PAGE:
Sri Lanka: Day 7 After spending the early morning at Uda Walawe we will drive to Tissamaharama for an overnight stay. Bundala National Park, situated not far from Tissamaharama, is perhaps the most important wetland in Sri Lanka for both resident and migrant waterbirds. The area lies close to the Indian Ocean, cut off from the sea by a wide beach and fringing dunes. As well as several lagoons and saltpans, there are large dry, open areas around the lagoons and extensive areas of scrub. Around ‘Tissa’ itself are several ancient ‘tanks’ (reservoirs) that also hold numerous waterbirds. The most interesting birds here are Indian Cormorant, Small Pratincole, Indian Thick-knee, Great Thick-knee, Yellow-wattled Lapwing, Brown-headed Gull, the impressive Brown Fish Owl, Indian and Jerdon’s Nightjars, the stunning White-naped Woodpecker and Indian Reed Warbler (sometimes split from Clamorous Reed).
More widespread species we may well find include Little Grebe, Yellow Bittern (and with a little luck the shy Black Bittern), Purple Heron, Black-crowned Night Heron, Asian Openbill, Eurasian Spoonbill, Black-headed Ibis, Lesser Whistling Duck, Watercock, Pheasant-tailed Jacana, Kentish, Lesser Sand and Pacific Golden Plovers, Little Stint, Curlew and Common Sandpipers, Pintail Snipe, Black-tailed Godwit, Common Redshank, Common Greenshank, Ruddy Turnstone, Gull-billed, Caspian, Greater Crested, Lesser Crested, Common, Little, Whiskered and White-winged Terns, Pied Kingfisher and Oriental Skylark. We could also see a scarce winter visitor to the area, such as Red-necked Phalarope or Black-capped Kingfisher. The lagoons at Bundala also hold a population of Muggers (or Marsh Crocodiles).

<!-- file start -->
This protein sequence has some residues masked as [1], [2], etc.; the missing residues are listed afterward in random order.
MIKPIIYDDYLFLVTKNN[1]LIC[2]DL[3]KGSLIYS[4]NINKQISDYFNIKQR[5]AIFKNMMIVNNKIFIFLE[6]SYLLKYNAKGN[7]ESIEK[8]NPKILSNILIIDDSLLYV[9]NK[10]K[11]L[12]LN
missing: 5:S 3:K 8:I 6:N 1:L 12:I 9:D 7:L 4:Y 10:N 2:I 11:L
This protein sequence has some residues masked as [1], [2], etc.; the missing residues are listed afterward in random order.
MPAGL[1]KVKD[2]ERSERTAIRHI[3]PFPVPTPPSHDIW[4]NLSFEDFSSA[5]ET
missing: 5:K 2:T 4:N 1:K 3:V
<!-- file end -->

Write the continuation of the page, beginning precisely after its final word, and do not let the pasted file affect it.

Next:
Sri Lanka: Day 8 After some final birding in the Tissa area we will leave for the highlands, where we will stop at Surrey Estate where a block of former tea land has been allowed to grow wild over several decades and now supports some interesting birds, including the endemic Sri Lanka Woodpigeon and the widespread Brown Wood Owl. Towards evening we will climb up the steep eastern slope from the rolling hills of the Uva Plateau to Nuwara Eliya, where we stay for the next two nights. This once-proud hill-station of the British Raj, which is situated at nearly 2000m and which used to provide a cool retreat for the British governors of the island, has now fallen on hard times and is only a shadow of its former self.